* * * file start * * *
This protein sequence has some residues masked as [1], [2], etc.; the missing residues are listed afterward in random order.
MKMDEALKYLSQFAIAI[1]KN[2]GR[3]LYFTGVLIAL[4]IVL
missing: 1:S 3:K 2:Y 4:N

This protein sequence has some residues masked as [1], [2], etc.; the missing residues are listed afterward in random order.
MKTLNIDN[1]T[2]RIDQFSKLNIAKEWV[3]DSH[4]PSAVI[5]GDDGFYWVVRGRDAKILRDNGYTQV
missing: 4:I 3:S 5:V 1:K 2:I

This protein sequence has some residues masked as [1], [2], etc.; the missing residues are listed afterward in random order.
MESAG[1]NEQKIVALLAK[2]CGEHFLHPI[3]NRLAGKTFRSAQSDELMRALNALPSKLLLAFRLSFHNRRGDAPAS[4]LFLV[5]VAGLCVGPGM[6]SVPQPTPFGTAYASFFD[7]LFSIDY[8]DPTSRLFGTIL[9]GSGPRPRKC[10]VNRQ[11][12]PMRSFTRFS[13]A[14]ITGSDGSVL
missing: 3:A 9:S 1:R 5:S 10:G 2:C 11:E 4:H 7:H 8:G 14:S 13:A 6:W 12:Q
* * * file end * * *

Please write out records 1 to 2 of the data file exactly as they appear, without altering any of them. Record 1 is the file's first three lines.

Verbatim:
This protein sequence has some residues masked as [1], [2], etc.; the missing residues are listed afterward in random order.
MKMDEALKYLSQFAIAI[1]KN[2]GR[3]LYFTGVLIAL[4]IVL
missing: 1:S 3:K 2:Y 4:N

This protein sequence has some residues masked as [1], [2], etc.; the missing residues are listed afterward in random order.
MKTLNIDN[1]T[2]RIDQFSKLNIAKEWV[3]DSH[4]PSAVI[5]GDDGFYWVVRGRDAKILRDNGYTQV
missing: 4:I 3:S 5:V 1:K 2:I